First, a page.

One of my fellow colleagues, Cory Cotten-Potter, wrote a fantastic post this past spring entitled “Aesthetics and Worth in Writing,” which you can find here. The crux of his argument as I understand it is this: We at the Center for Literary Publishing see a wide variety of submissions cross our workstations and a handful of these make it into an edition of the Colorado Review. Those that don’t are no less worthy than their counterparts—it’s simply an aesthetical mismatch.
I’ve been reflecting recently on my approach to this process. Does a particular subcategory of writing test me in some way, alter my perception of its appeal? The answer is, of course, yes (otherwise, this would be a terribly boring blog post). I struggle with a nonpartisan evaluation of trauma narratives. In the past several weeks, I have read submissions about war and horrific physical injuries, debilitating ailments and incurable diseases, families shattered by divorce or marital infidelity, death and suicide, drug addiction and abuse, homophobia, transphobia, and so many other sources of trauma that I often find myself ruminating on these narratives well after my shift at the Center for Literary Publishing has ended.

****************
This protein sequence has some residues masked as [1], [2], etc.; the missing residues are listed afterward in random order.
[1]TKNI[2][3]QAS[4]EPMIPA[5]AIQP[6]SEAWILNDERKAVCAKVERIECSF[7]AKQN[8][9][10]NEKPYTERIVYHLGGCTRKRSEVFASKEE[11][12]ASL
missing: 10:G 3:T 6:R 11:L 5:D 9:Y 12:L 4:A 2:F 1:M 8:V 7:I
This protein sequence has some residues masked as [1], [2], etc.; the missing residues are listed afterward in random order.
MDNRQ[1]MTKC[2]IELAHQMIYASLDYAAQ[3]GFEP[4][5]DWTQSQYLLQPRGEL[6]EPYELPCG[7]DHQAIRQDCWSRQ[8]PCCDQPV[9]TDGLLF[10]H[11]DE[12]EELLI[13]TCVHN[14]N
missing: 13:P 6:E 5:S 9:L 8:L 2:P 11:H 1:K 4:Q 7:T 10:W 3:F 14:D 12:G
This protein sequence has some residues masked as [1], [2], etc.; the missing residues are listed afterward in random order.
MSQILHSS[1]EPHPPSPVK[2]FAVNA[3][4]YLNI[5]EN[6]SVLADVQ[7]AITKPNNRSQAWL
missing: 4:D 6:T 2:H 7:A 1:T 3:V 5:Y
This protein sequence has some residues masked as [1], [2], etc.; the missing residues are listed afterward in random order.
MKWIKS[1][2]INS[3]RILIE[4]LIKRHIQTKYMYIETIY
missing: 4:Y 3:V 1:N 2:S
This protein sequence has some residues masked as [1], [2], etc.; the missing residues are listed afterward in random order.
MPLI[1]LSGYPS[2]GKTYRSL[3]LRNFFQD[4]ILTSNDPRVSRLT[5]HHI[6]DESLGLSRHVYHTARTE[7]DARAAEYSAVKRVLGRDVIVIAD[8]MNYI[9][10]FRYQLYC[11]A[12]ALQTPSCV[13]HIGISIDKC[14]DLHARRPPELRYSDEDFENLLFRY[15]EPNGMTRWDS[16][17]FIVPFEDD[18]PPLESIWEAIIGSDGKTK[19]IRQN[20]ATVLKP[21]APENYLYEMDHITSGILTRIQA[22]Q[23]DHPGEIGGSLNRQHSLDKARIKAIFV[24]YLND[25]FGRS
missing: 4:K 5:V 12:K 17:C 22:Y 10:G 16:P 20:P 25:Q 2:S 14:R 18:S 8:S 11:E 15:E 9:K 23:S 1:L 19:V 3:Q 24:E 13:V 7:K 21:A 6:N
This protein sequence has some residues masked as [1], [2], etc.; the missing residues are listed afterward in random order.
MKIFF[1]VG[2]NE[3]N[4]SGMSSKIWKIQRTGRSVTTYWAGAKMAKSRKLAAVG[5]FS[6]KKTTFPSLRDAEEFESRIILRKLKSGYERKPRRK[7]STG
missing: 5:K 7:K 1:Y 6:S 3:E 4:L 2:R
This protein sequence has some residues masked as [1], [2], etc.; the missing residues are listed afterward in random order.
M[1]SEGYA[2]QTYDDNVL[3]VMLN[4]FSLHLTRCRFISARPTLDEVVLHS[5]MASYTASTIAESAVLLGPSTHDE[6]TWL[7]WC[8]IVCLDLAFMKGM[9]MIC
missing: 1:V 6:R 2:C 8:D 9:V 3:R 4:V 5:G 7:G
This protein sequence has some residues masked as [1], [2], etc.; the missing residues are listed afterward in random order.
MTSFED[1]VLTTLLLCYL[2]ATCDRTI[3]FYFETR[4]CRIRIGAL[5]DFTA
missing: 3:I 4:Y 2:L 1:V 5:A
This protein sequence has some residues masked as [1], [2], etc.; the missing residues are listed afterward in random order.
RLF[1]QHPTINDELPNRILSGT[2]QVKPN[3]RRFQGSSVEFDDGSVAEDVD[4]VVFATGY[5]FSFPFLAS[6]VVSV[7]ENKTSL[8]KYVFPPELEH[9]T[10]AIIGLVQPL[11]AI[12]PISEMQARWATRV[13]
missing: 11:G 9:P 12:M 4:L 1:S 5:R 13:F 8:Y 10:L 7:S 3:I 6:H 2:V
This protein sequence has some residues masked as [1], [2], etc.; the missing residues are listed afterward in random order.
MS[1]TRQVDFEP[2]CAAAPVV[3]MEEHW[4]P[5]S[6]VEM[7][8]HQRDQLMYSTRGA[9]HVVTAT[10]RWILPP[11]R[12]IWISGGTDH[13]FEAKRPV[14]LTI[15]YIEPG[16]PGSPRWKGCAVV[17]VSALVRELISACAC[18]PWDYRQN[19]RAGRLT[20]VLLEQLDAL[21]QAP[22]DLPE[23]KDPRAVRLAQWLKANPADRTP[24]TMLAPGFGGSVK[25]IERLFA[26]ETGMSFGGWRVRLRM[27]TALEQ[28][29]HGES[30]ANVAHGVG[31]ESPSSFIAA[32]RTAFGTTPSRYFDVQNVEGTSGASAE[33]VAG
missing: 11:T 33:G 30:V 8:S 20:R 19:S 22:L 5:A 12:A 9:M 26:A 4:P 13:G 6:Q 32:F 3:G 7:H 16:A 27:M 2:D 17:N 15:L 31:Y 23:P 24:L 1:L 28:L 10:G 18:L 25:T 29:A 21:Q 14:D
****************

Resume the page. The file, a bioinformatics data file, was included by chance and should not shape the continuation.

Of course, these stories are frequently striking because of their subject matter, but also because they raise urgent ethical questions that we must consider as writers. Does a narrative depiction of a child grappling with two negligent parents somehow manipulate or mine that child’s suffering? Can we draw a line between a fictional portrayal and reality? Should we?
I’m not sure of the answers, and who am I to say what’s right and wrong? But personally, when I embark on a trauma narrative (which is the bulk of my writing at the moment, hence my intrigue), I challenge myself to delve into the physicality of experience, to honor suffering, to depict as accurately as possible the situation as I understand it. Why? Because I believe that trauma narratives have a responsibility to help readers sympathize with the characters and their circumstances, even if the readers are unable to empathize. This, to me, separates a good trauma narrative from an unscrupulous one.
Yes, trauma narratives can exploit trauma for the sake of exploitation. Is there value in that? Of course. There is some value in every type of writing, even if that value comes in the form of a lesson. This leads me back to where I began, although I have altered my initial question. How can I evaluate trauma narratives when they present such intricate moral dilemmas? The answer lies in the aesthetic of the Colorado Review—what works for the Colorado Review and what doesn’t. In this case, I evaluate these narratives based on a set criterion. In the real world, though, I’ll have to set my own.